By Hazel Cameron, Executive Director, The 4C Coalition
This article was featured in the latest newsletter issue of the National Cares Mentoring Movement.
e are huge fans of the nationally ranked University of Washington football team. We celebrate their excellence on and off the football field. Several of the players mentored youth in our 4C Coalition group mentoring program that serves youth ages 12-17.
The program is designed to inspires critical thinking, skills development and activism. We're focused on helping youth make good decisions. A University of Washington professor, Dr. Terry Scott, suggested that her students get involved in their community by becoming mentors in our program. With communication and coordination with the athletic department the U WA Student Athlete Mentoring Program was started.
In January 2016, seven student-athletes agreed to participate. They completed our mentor training program and committed to our Tuesday evening mentoring group. As the year progressed the student mentors facilitated the discussions. Huskies linebacker, Azeem Victor led a discussion on using social media. He emphasized the importance of being mindful of what you put out on social media. Defensive back Brandon Beaver led a discussion on prosperity and financial planning with one of the 4C mentees and wide receiver Dante Pettis was always present with a point of view that engaged more discussion. Another group was led by Huskie wide receiver, John Ross, linebacker Ezekiel Turner, along with defensive back's Kevin King and JoJo Macintosh. They emphasized the importance of youth making good decisions, and to think about their actions before they act or speak.
Student mentors get college credit for mentoring, but as John Ross said
"it's not really about the class credit. I'm just interested helping kids, and in nonprofit organization for kids, in general, because that's something I would like to do some time."
The University of Washington student-athletes left a big impression with our kids. Our 12 to 17-year-old mentees were inspired. Feedback from parents was positive. Many of them reported distinct behavior changes in their children after completing the six-month program. In May the student mentors participated in a symposium at the University and discussed the program to show what it can do... and have more student-athletes sign up for it. In front of a packed audience the student-athletes talked about their experiences in the program. Professor Scott reported, "there was not a dry eye in the room."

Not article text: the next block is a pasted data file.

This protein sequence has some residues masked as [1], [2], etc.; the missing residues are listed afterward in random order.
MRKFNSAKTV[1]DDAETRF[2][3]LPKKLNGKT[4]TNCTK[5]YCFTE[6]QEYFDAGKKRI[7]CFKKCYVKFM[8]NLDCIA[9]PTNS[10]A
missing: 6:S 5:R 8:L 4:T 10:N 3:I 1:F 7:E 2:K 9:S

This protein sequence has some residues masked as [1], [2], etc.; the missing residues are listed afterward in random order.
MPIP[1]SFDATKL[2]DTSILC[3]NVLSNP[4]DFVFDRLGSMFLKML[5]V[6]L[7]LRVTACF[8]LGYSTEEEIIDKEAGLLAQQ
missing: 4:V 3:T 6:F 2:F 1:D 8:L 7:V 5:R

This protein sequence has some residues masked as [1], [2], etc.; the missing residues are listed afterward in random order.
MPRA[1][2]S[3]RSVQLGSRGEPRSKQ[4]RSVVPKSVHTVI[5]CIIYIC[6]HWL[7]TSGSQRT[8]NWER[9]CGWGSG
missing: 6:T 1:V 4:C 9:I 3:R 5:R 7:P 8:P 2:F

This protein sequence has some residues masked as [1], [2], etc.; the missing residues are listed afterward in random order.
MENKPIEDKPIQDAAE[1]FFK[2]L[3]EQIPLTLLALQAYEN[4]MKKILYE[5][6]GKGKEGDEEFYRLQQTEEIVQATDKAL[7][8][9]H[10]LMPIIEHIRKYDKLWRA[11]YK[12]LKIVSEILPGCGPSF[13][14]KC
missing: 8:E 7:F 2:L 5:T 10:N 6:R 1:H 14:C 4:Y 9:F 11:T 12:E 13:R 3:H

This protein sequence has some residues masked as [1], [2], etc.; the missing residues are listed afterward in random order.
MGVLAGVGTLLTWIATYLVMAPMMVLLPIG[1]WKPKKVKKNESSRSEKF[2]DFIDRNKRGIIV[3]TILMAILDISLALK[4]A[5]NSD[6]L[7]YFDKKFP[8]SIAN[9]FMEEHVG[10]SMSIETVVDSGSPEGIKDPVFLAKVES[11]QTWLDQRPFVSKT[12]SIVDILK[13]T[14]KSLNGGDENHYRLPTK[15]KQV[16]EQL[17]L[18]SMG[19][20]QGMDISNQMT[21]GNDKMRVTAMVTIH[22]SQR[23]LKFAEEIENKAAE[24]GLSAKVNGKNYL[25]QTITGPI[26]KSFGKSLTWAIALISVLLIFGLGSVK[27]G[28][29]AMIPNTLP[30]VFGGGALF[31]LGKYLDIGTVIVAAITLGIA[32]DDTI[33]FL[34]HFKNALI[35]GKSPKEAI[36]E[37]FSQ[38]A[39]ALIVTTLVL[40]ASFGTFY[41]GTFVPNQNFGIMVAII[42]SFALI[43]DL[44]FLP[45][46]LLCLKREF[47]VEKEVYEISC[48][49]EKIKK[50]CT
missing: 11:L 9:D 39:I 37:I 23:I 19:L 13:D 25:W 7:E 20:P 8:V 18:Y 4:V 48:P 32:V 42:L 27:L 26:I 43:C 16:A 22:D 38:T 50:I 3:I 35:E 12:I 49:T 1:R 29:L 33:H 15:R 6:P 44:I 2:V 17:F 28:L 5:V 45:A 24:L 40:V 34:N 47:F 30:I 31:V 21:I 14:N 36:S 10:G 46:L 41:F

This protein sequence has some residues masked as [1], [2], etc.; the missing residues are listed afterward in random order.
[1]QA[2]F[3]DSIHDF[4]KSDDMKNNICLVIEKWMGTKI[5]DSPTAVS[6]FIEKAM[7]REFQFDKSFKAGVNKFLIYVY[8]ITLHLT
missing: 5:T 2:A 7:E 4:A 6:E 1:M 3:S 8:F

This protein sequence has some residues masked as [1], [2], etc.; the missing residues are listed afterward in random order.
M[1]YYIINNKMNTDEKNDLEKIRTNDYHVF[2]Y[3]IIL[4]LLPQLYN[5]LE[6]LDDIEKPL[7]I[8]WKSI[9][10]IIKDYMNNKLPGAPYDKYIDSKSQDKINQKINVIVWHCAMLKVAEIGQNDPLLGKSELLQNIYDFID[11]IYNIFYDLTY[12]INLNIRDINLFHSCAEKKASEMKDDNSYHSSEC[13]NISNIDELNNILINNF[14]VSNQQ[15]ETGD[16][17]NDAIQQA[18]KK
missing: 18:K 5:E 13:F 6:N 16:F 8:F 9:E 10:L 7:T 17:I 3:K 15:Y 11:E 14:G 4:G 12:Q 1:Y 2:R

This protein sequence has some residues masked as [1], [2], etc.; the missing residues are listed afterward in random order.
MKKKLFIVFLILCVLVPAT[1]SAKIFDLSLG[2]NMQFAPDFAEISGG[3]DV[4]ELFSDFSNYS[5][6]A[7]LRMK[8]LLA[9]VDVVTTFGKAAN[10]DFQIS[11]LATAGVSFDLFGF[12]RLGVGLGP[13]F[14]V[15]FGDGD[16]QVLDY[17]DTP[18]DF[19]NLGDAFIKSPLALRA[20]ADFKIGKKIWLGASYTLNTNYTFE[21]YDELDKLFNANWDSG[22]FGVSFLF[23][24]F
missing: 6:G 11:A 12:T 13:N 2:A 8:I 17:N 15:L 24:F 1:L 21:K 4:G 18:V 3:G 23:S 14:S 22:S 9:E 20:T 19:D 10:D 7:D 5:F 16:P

The mentoring project has been adopted as part of the University of Washington Community Ambassador Program. Student-athletes from other sports have expressed interest in participating. Students will participate in mentoring on their off season. Some baseball players will be trained this fall, and football player will return during the winter quarter. The Student Mentor Program has been added to the curriculum.
Moving forward we are working closely with Roderick Jones, Connie So, PhD and other staff from the University of Washington Athletic Department. In order for this partnership to happen the entire athletics department signed off, and was supportive of the athletes participating in community internships. Big hats off to the Huskies football players for their success this year. We can see their excellence on the football field... and we have first-hand knowledge of their excellence off the field.